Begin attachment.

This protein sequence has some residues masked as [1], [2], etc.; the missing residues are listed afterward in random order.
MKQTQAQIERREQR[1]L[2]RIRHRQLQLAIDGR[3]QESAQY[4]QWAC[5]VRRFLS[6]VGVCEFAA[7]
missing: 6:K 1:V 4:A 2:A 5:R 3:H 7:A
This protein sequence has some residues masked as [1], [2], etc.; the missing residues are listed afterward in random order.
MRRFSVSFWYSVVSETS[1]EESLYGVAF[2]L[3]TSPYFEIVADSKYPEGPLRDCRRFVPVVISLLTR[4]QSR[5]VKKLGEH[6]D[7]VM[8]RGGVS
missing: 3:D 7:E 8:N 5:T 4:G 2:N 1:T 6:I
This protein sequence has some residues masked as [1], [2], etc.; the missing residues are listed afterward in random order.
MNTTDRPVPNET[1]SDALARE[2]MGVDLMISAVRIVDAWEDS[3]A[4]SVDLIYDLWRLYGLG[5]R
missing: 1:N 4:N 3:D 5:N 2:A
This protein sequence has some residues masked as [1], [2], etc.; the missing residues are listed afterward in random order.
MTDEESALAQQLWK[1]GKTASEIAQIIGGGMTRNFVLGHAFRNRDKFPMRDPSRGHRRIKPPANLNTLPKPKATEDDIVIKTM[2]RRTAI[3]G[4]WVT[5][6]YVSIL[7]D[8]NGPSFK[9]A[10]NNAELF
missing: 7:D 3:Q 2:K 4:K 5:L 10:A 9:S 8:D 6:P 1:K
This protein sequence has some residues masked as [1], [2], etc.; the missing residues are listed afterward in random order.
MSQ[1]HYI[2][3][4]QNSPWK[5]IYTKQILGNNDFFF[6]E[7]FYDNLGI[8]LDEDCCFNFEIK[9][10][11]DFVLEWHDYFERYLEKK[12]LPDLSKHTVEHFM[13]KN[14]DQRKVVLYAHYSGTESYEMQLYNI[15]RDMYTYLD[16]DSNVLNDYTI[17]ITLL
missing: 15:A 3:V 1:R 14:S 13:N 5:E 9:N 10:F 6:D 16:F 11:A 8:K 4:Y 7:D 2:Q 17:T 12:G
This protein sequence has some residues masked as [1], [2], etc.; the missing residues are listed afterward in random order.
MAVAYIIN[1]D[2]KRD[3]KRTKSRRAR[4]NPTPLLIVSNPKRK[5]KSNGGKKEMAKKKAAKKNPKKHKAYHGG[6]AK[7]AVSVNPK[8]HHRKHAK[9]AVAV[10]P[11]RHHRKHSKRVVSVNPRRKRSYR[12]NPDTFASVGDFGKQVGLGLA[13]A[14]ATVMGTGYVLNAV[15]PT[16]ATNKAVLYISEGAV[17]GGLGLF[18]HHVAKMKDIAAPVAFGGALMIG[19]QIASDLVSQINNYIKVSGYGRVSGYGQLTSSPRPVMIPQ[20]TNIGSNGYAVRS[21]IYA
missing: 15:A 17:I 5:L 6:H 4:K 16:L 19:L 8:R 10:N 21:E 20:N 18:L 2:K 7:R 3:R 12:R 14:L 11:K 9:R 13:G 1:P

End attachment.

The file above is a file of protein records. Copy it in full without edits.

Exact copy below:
This protein sequence has some residues masked as [1], [2], etc.; the missing residues are listed afterward in random order.
MKQTQAQIERREQR[1]L[2]RIRHRQLQLAIDGR[3]QESAQY[4]QWAC[5]VRRFLS[6]VGVCEFAA[7]
missing: 6:K 1:V 4:A 2:A 5:R 3:H 7:A
This protein sequence has some residues masked as [1], [2], etc.; the missing residues are listed afterward in random order.
MRRFSVSFWYSVVSETS[1]EESLYGVAF[2]L[3]TSPYFEIVADSKYPEGPLRDCRRFVPVVISLLTR[4]QSR[5]VKKLGEH[6]D[7]VM[8]RGGVS
missing: 3:D 7:E 8:N 5:T 4:G 2:N 1:T 6:I
This protein sequence has some residues masked as [1], [2], etc.; the missing residues are listed afterward in random order.
MNTTDRPVPNET[1]SDALARE[2]MGVDLMISAVRIVDAWEDS[3]A[4]SVDLIYDLWRLYGLG[5]R
missing: 1:N 4:N 3:D 5:N 2:A
This protein sequence has some residues masked as [1], [2], etc.; the missing residues are listed afterward in random order.
MTDEESALAQQLWK[1]GKTASEIAQIIGGGMTRNFVLGHAFRNRDKFPMRDPSRGHRRIKPPANLNTLPKPKATEDDIVIKTM[2]RRTAI[3]G[4]WVT[5][6]YVSIL[7]D[8]NGPSFK[9]A[10]NNAELF
missing: 7:D 3:Q 2:K 4:K 5:L 10:A 9:S 8:D 6:P 1:K
This protein sequence has some residues masked as [1], [2], etc.; the missing residues are listed afterward in random order.
MSQ[1]HYI[2][3][4]QNSPWK[5]IYTKQILGNNDFFF[6]E[7]FYDNLGI[8]LDEDCCFNFEIK[9][10][11]DFVLEWHDYFERYLEKK[12]LPDLSKHTVEHFM[13]KN[14]DQRKVVLYAHYSGTESYEMQLYNI[15]RDMYTYLD[16]DSNVLNDYTI[17]ITLL
missing: 15:A 3:V 1:R 14:S 13:N 5:E 9:N 10:F 6:D 16:F 11:A 8:K 4:Y 7:D 2:Q 17:T 12:G
This protein sequence has some residues masked as [1], [2], etc.; the missing residues are listed afterward in random order.
MAVAYIIN[1]D[2]KRD[3]KRTKSRRAR[4]NPTPLLIVSNPKRK[5]KSNGGKKEMAKKKAAKKNPKKHKAYHGG[6]AK[7]AVSVNPK[8]HHRKHAK[9]AVAV[10]P[11]RHHRKHSKRVVSVNPRRKRSYR[12]NPDTFASVGDFGKQVGLGLA[13]A[14]ATVMGTGYVLNAV[15]PT[16]ATNKAVLYISEGAV[17]GGLGLF[18]HHVAKMKDIAAPVAFGGALMIG[19]QIASDLVSQINNYIKVSGYGRVSGYGQLTSSPRPVMIPQ[20]TNIGSNGYAVRS[21]IYA
missing: 15:A 17:I 5:L 6:H 4:K 16:L 19:L 8:R 10:N 21:E 20:N 18:L 2:K 7:R 3:R 12:R 14:L 11:K 9:R 13:G 1:P